1. Limited time only! Sign up for a free 30min personal tutor trial with Chegg Tutors
    Dismiss Notice
Dismiss Notice
Join Physics Forums Today!
The friendliest, high quality science and math community on the planet! Everyone who loves science is here!

How to calculate elastic modulus

  1. Aug 10, 2015 #1
    1. The problem statement, all variables and given/known data
    I am struggling with a part of the question. Please see diagram in the attached.

    Calculate the relevant Elastic Modulus and select the lightest suitable beam section assuming a maximum allowable bending stress of 120 Mpa ?

    2. Relevant equations


    3. The attempt at a solution

    To find the stress
    the formula is stress = force / area
    Force = 140KN
    Area = 10m x 10m =100m2
    Therefore 100 / 100 = 1 KN/m2

    To find the strain
    The formula is: strain change in length / original length
    Change in length = 10.1m - 10.0 = 0.1m
    Original length = 10m
    Therefore strain = 0.1 / 10 = 0.01m

    young modulus = strain / stress
    Using the values from the stress and strain above
    Elastic modulus =
    1 / 0.01 =100Kn/m2

    Im not sure if these calcs are correct would be greatful of any help thanks
     

    Attached Files:

    Last edited: Aug 10, 2015
  2. jcsd
  3. Aug 10, 2015 #2

    SteamKing

    User Avatar
    Staff Emeritus
    Science Advisor
    Homework Helper

    You have provided only a portion of a much longer problem statement. PF Rules for the HW forums ask that you provide a complete statement of the problem, so that helpers have as much information to work with as possible.

    The snippet of problem statement you provided along with the brief attempt at solution does not appear to make much sense, even with the attached diagram.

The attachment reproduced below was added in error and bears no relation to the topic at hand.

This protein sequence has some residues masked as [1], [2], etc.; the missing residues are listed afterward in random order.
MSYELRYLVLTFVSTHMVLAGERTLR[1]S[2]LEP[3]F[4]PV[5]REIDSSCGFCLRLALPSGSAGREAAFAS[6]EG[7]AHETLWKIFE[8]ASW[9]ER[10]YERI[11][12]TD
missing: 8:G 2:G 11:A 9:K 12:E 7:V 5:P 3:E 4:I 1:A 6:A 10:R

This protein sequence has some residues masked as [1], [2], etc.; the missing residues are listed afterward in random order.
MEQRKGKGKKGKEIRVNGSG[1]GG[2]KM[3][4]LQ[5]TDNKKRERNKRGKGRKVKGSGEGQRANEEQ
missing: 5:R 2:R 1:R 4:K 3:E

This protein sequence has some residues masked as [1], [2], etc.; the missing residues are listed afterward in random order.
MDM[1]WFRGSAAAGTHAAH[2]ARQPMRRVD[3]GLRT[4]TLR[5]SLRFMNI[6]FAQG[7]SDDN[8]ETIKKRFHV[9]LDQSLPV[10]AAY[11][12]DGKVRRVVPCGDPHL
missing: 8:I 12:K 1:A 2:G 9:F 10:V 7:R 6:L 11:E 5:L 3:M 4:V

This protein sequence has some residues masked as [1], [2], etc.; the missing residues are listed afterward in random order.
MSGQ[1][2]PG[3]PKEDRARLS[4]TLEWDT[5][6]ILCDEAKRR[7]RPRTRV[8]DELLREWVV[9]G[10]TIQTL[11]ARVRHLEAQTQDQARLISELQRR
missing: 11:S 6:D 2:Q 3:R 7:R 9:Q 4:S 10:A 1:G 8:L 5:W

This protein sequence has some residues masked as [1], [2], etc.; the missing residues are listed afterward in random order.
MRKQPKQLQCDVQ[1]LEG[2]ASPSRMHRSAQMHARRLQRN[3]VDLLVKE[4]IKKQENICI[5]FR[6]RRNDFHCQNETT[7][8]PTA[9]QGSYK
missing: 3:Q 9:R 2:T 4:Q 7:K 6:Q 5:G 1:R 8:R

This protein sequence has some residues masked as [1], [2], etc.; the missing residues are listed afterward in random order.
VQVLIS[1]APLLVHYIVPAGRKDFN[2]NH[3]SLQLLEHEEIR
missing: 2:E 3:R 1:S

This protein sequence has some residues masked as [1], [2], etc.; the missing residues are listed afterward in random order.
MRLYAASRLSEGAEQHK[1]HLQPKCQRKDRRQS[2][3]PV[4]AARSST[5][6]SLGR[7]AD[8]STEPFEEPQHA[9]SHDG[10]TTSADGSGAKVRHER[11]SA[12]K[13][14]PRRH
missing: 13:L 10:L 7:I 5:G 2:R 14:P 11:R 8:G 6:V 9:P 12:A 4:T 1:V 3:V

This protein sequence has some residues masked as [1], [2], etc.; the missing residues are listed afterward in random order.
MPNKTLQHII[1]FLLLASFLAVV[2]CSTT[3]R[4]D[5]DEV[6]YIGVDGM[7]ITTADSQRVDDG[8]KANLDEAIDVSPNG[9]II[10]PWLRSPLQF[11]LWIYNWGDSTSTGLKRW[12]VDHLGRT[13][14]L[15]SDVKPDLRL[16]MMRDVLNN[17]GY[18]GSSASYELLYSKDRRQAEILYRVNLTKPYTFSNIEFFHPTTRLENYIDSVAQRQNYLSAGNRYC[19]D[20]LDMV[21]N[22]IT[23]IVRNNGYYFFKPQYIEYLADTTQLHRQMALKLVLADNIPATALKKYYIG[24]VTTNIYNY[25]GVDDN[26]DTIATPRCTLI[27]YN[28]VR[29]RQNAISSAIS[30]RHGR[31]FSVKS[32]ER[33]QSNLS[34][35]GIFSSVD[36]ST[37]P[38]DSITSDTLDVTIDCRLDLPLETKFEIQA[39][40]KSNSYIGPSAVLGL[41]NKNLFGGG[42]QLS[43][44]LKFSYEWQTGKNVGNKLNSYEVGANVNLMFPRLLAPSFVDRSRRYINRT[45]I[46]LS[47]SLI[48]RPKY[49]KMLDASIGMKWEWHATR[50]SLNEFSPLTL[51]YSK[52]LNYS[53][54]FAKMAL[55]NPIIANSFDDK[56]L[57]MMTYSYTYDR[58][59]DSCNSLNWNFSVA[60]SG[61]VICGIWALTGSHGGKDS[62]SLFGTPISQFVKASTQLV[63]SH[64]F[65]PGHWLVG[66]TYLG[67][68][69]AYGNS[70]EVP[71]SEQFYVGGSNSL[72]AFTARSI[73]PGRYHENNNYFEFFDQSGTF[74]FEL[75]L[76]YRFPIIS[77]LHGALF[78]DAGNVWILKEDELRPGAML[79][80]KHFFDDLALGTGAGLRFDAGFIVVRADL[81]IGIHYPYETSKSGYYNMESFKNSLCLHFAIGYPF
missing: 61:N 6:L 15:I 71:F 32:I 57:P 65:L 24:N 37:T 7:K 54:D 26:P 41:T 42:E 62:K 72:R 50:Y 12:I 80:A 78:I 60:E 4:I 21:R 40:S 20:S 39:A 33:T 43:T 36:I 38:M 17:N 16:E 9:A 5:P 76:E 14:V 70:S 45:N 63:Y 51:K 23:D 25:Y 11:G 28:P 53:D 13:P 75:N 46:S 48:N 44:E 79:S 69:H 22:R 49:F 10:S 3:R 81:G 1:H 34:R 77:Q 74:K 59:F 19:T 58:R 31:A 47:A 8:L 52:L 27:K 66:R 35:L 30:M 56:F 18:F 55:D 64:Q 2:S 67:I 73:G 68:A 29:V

You state "Force = 140 KN". What force is this?

    You have a calculation "Area = 10m x 10m = 100 m2" What area is this?

    You state "Original length = 10m" Original length of what?

    It doesn't appear that the attached diagram even goes with this problem.
     
  4. Aug 10, 2015 #3

    10m being the total length of the beam in diagram and 140 KN being the total load I have worked out Ra and Rb if these are needed Ra = 95KN Rb = 165KN

    The full question is below for some reason it wouldn't allow me to upload the 2 files

    Calculate the relevant elastic modulus and select the lightest suitable beam from the attached table 3.1 universal beams (based on Bs5950) assuming a maximum allowable bending stress of 120Mpa
     

    Attached Files:

  5. Aug 10, 2015 #4

    SteamKing

    User Avatar
    Staff Emeritus
    Science Advisor
    Homework Helper

    What happened to the UDL of 12 kN/m?

    {Edit: I see now. The load on the beam is not 140 kN. That's the sum of the concentrated loads. The load on the beam should be the sum of the concentrated loads and the UDL.}